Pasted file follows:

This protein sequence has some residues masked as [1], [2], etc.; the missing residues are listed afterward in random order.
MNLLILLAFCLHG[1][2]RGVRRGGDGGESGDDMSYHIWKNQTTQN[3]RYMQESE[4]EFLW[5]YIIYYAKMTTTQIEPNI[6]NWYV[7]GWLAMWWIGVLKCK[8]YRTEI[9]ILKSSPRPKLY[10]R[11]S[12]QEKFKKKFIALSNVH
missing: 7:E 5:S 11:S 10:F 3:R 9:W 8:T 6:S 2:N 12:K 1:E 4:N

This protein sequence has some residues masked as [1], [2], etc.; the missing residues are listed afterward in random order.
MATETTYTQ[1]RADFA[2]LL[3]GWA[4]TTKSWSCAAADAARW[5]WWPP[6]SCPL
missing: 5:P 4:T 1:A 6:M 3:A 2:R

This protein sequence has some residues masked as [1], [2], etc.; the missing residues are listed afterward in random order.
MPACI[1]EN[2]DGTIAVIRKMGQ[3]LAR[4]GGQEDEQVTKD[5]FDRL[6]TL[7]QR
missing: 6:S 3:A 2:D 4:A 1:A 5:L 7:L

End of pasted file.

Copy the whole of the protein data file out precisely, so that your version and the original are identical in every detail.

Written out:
This protein sequence has some residues masked as [1], [2], etc.; the missing residues are listed afterward in random order.
MNLLILLAFCLHG[1][2]RGVRRGGDGGESGDDMSYHIWKNQTTQN[3]RYMQESE[4]EFLW[5]YIIYYAKMTTTQIEPNI[6]NWYV[7]GWLAMWWIGVLKCK[8]YRTEI[9]ILKSSPRPKLY[10]R[11]S[12]QEKFKKKFIALSNVH
missing: 7:E 5:S 11:S 10:F 3:R 9:W 8:T 6:S 2:N 12:K 1:E 4:N

This protein sequence has some residues masked as [1], [2], etc.; the missing residues are listed afterward in random order.
MATETTYTQ[1]RADFA[2]LL[3]GWA[4]TTKSWSCAAADAARW[5]WWPP[6]SCPL
missing: 5:P 4:T 1:A 6:M 3:A 2:R

This protein sequence has some residues masked as [1], [2], etc.; the missing residues are listed afterward in random order.
MPACI[1]EN[2]DGTIAVIRKMGQ[3]LAR[4]GGQEDEQVTKD[5]FDRL[6]TL[7]QR
missing: 6:S 3:A 2:D 4:A 1:A 5:L 7:L